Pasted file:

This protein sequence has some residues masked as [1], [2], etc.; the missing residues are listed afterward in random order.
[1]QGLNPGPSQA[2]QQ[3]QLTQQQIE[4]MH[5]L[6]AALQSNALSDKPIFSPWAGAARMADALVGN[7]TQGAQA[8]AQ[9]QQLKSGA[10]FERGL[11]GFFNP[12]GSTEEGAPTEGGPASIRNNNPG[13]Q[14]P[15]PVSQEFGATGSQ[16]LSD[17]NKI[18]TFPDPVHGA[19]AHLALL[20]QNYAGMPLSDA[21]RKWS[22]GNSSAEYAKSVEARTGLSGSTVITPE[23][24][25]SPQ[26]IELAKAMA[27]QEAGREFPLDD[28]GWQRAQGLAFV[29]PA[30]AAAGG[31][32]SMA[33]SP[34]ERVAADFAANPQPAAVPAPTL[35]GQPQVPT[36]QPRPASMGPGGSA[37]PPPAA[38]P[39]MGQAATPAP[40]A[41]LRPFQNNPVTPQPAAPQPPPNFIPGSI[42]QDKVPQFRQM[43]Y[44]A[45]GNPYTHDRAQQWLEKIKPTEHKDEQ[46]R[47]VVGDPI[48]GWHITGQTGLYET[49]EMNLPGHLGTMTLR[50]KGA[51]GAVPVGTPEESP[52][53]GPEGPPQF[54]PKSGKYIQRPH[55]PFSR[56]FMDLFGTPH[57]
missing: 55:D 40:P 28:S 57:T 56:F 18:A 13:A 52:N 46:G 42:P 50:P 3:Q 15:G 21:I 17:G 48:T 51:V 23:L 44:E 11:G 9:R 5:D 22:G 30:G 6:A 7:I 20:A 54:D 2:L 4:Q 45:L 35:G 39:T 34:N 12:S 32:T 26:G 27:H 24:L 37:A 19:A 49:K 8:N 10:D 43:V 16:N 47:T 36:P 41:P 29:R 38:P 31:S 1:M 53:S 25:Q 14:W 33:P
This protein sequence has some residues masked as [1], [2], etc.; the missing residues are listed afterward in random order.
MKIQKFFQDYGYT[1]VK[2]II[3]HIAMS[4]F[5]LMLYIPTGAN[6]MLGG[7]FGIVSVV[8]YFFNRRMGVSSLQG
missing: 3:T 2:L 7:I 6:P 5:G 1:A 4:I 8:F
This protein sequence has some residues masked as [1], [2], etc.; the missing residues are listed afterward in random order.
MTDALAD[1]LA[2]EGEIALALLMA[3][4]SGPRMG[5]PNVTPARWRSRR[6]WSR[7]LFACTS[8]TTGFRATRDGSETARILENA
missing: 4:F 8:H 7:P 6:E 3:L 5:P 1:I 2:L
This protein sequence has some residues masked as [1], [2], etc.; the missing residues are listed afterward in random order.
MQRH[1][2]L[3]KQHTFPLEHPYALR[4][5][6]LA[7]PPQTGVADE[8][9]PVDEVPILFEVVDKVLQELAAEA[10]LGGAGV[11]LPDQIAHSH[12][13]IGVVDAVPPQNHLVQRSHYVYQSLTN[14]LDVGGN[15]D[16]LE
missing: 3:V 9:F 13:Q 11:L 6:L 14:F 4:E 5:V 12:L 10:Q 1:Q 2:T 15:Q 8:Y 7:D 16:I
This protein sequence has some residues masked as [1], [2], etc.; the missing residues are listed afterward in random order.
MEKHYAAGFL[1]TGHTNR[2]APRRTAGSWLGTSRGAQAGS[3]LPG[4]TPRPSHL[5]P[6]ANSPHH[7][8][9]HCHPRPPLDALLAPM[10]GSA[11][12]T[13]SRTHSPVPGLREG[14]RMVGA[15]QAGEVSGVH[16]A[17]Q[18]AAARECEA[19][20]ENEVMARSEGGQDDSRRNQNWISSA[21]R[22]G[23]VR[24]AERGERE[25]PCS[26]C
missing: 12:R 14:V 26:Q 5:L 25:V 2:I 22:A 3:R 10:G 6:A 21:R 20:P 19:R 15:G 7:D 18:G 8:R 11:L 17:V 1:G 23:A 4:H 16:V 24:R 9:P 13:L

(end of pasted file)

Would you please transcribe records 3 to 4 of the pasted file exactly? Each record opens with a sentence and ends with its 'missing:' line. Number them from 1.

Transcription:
This protein sequence has some residues masked as [1], [2], etc.; the missing residues are listed afterward in random order.
MTDALAD[1]LA[2]EGEIALALLMA[3][4]SGPRMG[5]PNVTPARWRSRR[6]WSR[7]LFACTS[8]TTGFRATRDGSETARILENA
missing: 4:F 8:H 7:P 6:E 3:L 5:P 1:I 2:L
This protein sequence has some residues masked as [1], [2], etc.; the missing residues are listed afterward in random order.
MQRH[1][2]L[3]KQHTFPLEHPYALR[4][5][6]LA[7]PPQTGVADE[8][9]PVDEVPILFEVVDKVLQELAAEA[10]LGGAGV[11]LPDQIAHSH[12][13]IGVVDAVPPQNHLVQRSHYVYQSLTN[14]LDVGGN[15]D[16]LE
missing: 3:V 9:F 13:Q 11:L 6:L 14:F 4:E 5:V 12:L 10:Q 1:Q 2:T 15:Q 8:Y 7:D 16:I